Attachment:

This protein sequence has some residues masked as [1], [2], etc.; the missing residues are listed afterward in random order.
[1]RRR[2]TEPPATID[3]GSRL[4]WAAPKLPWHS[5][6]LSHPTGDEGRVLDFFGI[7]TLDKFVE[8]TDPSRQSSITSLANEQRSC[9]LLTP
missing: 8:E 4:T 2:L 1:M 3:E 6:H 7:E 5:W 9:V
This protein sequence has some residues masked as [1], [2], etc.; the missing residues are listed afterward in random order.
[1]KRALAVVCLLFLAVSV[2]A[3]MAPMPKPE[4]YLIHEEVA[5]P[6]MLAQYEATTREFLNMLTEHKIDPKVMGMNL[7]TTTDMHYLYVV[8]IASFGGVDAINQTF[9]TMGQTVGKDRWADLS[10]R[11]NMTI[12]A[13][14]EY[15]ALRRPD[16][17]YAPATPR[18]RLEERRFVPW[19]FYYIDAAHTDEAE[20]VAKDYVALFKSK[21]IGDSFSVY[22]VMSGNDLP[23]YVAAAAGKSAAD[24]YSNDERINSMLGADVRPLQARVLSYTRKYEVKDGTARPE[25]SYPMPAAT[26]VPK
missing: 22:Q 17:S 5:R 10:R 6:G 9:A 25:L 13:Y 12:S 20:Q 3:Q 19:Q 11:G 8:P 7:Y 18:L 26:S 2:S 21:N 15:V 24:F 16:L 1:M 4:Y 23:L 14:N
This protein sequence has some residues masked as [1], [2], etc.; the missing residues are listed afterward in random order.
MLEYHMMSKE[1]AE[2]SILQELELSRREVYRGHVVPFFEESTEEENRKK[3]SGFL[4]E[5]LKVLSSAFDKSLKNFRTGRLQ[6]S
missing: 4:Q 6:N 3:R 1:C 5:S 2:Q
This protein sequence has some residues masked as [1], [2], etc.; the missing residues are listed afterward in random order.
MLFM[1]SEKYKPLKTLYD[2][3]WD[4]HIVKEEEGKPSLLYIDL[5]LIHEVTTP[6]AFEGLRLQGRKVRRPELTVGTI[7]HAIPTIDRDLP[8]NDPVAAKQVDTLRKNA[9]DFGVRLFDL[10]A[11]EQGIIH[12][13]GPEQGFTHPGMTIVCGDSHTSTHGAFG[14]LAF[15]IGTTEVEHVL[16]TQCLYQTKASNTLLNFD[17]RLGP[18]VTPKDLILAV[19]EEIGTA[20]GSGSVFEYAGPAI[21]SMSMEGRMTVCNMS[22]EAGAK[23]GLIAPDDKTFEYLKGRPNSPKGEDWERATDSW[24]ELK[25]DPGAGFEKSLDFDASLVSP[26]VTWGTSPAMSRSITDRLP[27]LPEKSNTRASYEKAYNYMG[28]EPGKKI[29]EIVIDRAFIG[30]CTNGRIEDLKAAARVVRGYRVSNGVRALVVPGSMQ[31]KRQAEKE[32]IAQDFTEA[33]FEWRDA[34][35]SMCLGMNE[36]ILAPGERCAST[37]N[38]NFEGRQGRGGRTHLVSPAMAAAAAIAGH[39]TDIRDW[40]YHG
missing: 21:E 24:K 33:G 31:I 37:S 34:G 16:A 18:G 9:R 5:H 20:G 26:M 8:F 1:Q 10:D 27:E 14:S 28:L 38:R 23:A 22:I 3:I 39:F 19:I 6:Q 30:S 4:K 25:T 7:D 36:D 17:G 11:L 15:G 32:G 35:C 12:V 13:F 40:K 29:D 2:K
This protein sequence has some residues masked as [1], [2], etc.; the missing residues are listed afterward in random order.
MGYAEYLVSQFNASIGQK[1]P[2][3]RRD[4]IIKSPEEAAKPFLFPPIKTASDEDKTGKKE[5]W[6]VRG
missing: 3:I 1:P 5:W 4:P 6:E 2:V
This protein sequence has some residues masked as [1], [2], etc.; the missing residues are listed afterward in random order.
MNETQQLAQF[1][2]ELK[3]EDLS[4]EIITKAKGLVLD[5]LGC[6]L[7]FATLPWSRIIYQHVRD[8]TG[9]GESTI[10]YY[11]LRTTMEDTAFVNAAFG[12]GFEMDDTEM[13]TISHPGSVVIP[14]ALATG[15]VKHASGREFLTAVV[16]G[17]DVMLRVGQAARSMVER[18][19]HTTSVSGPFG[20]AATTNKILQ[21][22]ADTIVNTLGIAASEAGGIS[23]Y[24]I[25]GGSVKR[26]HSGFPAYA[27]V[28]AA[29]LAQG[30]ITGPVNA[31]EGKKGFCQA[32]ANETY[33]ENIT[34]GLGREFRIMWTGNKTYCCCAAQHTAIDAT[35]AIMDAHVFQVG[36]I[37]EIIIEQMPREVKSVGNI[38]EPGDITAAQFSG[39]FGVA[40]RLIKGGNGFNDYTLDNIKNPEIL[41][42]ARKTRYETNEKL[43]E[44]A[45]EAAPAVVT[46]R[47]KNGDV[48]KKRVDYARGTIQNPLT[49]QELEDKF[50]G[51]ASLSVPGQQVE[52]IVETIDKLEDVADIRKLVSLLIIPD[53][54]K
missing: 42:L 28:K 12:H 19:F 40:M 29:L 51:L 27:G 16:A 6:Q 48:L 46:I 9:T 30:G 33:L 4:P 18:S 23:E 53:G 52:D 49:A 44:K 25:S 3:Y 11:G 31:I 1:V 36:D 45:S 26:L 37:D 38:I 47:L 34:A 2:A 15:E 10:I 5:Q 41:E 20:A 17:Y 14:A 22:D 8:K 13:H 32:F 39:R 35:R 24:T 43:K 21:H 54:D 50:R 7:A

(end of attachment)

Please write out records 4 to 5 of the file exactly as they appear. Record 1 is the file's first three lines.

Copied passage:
This protein sequence has some residues masked as [1], [2], etc.; the missing residues are listed afterward in random order.
MLFM[1]SEKYKPLKTLYD[2][3]WD[4]HIVKEEEGKPSLLYIDL[5]LIHEVTTP[6]AFEGLRLQGRKVRRPELTVGTI[7]HAIPTIDRDLP[8]NDPVAAKQVDTLRKNA[9]DFGVRLFDL[10]A[11]EQGIIH[12][13]GPEQGFTHPGMTIVCGDSHTSTHGAFG[14]LAF[15]IGTTEVEHVL[16]TQCLYQTKASNTLLNFD[17]RLGP[18]VTPKDLILAV[19]EEIGTA[20]GSGSVFEYAGPAI[21]SMSMEGRMTVCNMS[22]EAGAK[23]GLIAPDDKTFEYLKGRPNSPKGEDWERATDSW[24]ELK[25]DPGAGFEKSLDFDASLVSP[26]VTWGTSPAMSRSITDRLP[27]LPEKSNTRASYEKAYNYMG[28]EPGKKI[29]EIVIDRAFIG[30]CTNGRIEDLKAAARVVRGYRVSNGVRALVVPGSMQ[31]KRQAEKE[32]IAQDFTEA[33]FEWRDA[34][35]SMCLGMNE[36]ILAPGERCAST[37]N[38]NFEGRQGRGGRTHLVSPAMAAAAAIAGH[39]TDIRDW[40]YHG
missing: 21:E 24:K 33:G 31:I 37:S 34:G 16:A 18:G 9:R 5:H 20:G 26:M 8:F 1:Q 10:D 27:E 14:S 28:L 38:R 23:A 22:I 3:I 39:F 19:I 6:Q 30:S 4:K 25:T 7:D 36:D 17:G 11:L 15:G 32:G 35:C 12:V 13:F 40:K 29:D 2:K
This protein sequence has some residues masked as [1], [2], etc.; the missing residues are listed afterward in random order.
MGYAEYLVSQFNASIGQK[1]P[2][3]RRD[4]IIKSPEEAAKPFLFPPIKTASDEDKTGKKE[5]W[6]VRG
missing: 3:I 1:P 5:W 4:P 6:E 2:V